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|This is the New King James text of the passages.|
Matthew 9:18-34; Matthew 13:54-58 Listen
Mark 5:21-43; Mark 6:1-6; Luke 8:40-56
In these passages, we see the following events in Jesus' ministry:
A resurrection and a healing Matthew 9:18-26; Mark 5:21-43; Luke 8:40-56
|18 ¶ While He spoke these things to them, behold, a ruler came and worshiped Him, saying, “My daughter has just died, but come and lay Your hand on her and she will live.”
19 So Jesus arose and followed him, and so did His disciples.
20 ¶ And suddenly, a woman who had a flow of blood for twelve years came from behind and touched the hem of His garment.
21 For she said to herself, “If only I may touch His garment, I shall be made well.”
22 But Jesus turned around, and when He saw her He said, “Be of good cheer, daughter; your faith has made you well.” And the woman was made well from that hour.
23 ¶ When Jesus came into the ruler’s house, and saw the flute players and the noisy crowd wailing,
24 He said to them, “Make room, for the girl is not dead, but sleeping.” And they ridiculed Him.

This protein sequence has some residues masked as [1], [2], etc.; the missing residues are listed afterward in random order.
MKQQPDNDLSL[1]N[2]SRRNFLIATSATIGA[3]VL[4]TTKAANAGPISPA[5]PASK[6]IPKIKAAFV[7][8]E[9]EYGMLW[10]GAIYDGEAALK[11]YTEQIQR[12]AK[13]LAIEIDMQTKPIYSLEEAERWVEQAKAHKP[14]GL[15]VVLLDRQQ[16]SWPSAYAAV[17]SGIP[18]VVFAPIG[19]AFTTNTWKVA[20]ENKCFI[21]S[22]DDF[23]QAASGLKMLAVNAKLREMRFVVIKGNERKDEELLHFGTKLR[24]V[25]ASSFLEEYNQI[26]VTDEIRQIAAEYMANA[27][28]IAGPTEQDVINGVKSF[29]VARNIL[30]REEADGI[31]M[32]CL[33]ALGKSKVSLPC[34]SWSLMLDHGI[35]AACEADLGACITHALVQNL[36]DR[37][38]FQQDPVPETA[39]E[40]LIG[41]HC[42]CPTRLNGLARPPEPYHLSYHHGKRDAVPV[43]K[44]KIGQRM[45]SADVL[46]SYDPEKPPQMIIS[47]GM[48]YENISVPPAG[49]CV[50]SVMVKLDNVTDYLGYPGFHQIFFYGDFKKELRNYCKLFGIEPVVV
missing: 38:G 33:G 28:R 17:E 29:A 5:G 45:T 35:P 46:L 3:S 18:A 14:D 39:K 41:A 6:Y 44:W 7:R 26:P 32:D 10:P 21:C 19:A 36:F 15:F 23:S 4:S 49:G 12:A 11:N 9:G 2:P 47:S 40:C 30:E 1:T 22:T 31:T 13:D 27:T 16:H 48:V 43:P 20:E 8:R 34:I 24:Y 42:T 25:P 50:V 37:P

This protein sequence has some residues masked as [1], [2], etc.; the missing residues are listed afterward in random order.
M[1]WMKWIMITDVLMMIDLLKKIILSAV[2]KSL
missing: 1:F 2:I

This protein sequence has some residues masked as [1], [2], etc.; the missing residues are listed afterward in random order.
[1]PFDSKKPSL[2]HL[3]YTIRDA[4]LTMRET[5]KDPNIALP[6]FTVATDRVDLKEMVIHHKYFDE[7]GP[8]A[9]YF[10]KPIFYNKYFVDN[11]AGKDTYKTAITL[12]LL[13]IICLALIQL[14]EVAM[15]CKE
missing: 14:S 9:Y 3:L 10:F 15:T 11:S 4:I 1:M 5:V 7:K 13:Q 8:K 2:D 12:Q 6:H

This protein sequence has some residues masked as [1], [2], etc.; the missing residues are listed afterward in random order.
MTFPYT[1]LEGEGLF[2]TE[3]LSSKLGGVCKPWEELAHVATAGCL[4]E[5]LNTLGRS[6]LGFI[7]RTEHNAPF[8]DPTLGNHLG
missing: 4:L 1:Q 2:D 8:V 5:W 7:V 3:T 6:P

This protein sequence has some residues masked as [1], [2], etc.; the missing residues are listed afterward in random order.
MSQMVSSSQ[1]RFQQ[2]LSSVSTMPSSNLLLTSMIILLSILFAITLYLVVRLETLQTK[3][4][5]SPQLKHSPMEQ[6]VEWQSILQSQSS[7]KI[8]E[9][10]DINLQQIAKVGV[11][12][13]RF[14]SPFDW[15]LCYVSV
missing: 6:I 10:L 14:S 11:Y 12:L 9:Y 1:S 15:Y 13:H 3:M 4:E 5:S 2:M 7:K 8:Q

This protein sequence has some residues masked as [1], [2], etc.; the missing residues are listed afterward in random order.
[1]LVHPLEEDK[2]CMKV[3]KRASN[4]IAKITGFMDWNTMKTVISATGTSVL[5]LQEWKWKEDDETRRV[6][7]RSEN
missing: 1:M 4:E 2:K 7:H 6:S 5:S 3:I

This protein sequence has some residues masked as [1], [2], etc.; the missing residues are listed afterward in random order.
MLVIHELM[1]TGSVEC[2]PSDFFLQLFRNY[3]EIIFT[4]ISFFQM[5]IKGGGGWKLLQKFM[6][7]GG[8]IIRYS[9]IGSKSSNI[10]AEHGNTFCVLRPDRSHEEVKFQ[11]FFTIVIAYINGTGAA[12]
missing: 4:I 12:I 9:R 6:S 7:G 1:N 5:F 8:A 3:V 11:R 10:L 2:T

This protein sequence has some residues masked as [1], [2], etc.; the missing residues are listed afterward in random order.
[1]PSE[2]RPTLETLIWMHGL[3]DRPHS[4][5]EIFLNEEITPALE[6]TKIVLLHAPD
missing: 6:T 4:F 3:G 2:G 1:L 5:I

25 But when the crowd was put outside, He went in and took her by the hand, and the girl arose.
26 And the report of this went out into all that land.
|21 ¶ Now when Jesus had crossed over again by boat to the other side, a great multitude gathered to Him; and He was by the sea.
22 And behold, one of the rulers of the synagogue came, Jairus by name. And when he saw Him, he fell at His feet
23 and begged Him earnestly, saying, “My little daughter lies at the point of death. Come and lay Your hands on her, that she may be healed, and she will live.”
24 So Jesus went with him, and a great multitude followed Him and thronged Him.
25 ¶ Now a certain woman had a flow of blood for twelve years,
26 and had suffered many things from many physicians. She had spent all that she had and was no better, but rather grew worse.
27 When she heard about Jesus, she came behind Him in the crowd and touched His garment.